Blessed with pristine beaches, clear blue seas and a seemingly endless supply of affluent North American tourists, the Caribbean has long been the first port of call for the international cruising business. It has a particular cultural significance, too, and since the 1950s, the Caribbean cruise vacation has been a quintessentially American way to spend a summer vacation. But this market dominance is no longer as certain as it once was. Fuelled by the growth of new destinations, the increasing popularity of Europe and a younger, more adventurous customer base, the cruise industry is no longer a static market, so to speak, and the traditional cookie-cutter Caribbean experience isn’t enough anymore.

Michelle Paige, president of the Florida-Caribbean Cruise Association, welcomes this change. For one thing, she argues that while North Americans are more eager to take a cruise in the South China Sea or the Mediterranean, increasing numbers of tourists from those regions may be just as keen to see the sights of St Martin or the Panama Canal.

"It used to be that the bedrock of the industry was North Americans coming to the Caribbean," she says. "That’s all changed; there are Europeans, people from Latin America, people from Asia. So, as markets develop, they’re going to want to come to the Caribbean. One of the things we’re working on now with a lot of brands is having other languages offered for tours."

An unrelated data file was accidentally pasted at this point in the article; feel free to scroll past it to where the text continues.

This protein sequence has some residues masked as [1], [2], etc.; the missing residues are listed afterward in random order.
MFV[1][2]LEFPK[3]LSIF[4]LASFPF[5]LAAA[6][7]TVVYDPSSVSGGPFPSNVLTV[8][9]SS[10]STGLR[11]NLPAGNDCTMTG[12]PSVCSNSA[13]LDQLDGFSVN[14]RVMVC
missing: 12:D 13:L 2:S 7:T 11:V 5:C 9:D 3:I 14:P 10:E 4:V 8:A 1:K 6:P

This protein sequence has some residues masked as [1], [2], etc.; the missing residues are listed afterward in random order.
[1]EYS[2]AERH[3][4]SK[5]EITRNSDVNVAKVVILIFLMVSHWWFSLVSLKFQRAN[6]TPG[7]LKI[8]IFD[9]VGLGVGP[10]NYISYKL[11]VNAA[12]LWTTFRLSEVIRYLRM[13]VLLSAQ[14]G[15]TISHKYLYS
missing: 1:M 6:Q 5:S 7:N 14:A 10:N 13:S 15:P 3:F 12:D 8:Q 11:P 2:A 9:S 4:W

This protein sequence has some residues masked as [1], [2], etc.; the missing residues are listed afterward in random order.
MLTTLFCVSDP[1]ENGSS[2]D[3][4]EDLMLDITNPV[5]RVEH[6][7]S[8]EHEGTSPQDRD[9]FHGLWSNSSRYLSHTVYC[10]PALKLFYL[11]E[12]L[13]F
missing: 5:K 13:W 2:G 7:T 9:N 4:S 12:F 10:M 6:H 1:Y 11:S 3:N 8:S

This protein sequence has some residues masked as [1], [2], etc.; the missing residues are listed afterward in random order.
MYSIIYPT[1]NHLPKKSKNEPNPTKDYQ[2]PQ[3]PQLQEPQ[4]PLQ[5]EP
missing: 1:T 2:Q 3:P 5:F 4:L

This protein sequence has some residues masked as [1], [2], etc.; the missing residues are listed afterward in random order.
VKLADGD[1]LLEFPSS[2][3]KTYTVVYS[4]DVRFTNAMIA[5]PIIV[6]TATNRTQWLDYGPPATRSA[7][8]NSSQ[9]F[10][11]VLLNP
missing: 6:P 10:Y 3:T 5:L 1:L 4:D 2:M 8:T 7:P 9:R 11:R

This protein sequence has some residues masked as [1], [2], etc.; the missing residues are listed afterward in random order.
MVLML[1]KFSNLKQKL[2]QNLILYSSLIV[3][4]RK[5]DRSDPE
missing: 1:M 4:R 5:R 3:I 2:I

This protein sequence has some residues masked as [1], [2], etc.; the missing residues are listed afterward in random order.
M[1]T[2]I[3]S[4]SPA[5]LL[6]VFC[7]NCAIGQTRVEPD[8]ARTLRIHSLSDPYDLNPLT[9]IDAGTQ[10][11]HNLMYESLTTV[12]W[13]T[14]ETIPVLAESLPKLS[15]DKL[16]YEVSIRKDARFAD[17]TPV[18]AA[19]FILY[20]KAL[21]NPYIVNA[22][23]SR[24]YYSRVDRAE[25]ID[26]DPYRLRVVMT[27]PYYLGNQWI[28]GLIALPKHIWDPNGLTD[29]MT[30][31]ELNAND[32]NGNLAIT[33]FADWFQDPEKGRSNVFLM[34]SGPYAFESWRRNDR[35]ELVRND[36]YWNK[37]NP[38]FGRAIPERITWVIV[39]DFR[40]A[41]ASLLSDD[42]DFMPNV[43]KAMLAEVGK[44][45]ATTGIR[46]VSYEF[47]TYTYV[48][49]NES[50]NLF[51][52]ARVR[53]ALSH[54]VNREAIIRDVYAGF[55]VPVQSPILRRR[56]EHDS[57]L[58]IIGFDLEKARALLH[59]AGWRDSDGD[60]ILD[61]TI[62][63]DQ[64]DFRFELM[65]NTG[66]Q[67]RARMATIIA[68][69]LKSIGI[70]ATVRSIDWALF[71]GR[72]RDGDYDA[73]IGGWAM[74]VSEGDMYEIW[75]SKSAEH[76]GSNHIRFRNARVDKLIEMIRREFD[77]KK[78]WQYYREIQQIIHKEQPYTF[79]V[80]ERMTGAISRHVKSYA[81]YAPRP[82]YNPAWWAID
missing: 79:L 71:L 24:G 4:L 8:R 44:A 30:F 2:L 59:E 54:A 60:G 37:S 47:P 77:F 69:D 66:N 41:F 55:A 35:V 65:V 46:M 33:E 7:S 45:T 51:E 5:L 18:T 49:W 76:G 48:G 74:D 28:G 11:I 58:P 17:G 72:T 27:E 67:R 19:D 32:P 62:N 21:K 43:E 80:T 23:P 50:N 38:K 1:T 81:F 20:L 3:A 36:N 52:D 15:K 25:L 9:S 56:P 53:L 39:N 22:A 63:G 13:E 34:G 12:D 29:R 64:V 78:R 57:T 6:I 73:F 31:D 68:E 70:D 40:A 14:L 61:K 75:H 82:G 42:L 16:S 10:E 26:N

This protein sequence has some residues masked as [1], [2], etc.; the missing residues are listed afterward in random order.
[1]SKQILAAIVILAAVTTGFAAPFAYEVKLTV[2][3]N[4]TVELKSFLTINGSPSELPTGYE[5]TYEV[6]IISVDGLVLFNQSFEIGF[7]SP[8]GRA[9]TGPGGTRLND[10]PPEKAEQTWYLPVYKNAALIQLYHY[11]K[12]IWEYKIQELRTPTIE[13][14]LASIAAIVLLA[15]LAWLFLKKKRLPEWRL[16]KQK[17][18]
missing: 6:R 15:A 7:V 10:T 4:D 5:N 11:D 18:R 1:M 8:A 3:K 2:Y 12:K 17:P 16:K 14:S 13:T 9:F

"From the destination’s perspective, the challenge is in keeping the product fresh, maintaining a vibrancy in the product and looking at new ways to continually exceed the guests’ expectations."

Russell Daya, who serves as director for marine, port, security operations and maritime affairs for Disney alongside his role as operations committee chairman for the Florida-Caribbean Cruise Association, agrees, adding that globalisation allows more capacity for the business overall.

"As new regions open up and provide opportunities for guests and markets around the world, the industry as a whole will grow," he says. "Passenger capacities are increasing in the Caribbean, after all."

Keep ’em keen

Daya and Paige welcome the challenge that an increasingly competitive market offers the business, and they believe that the threat from new destinations will encourage the industry to think up new ways to make sure customers choose to keep coming back.

Paige thinks it’s a "wake-up call", arguing that new competition should encourage operators and, particularly, destinations to reassess their product and work to keep things up to date. The challenge is that customers have grown too familiar with the region, and are increasingly hungry for variety and adventurous destinations.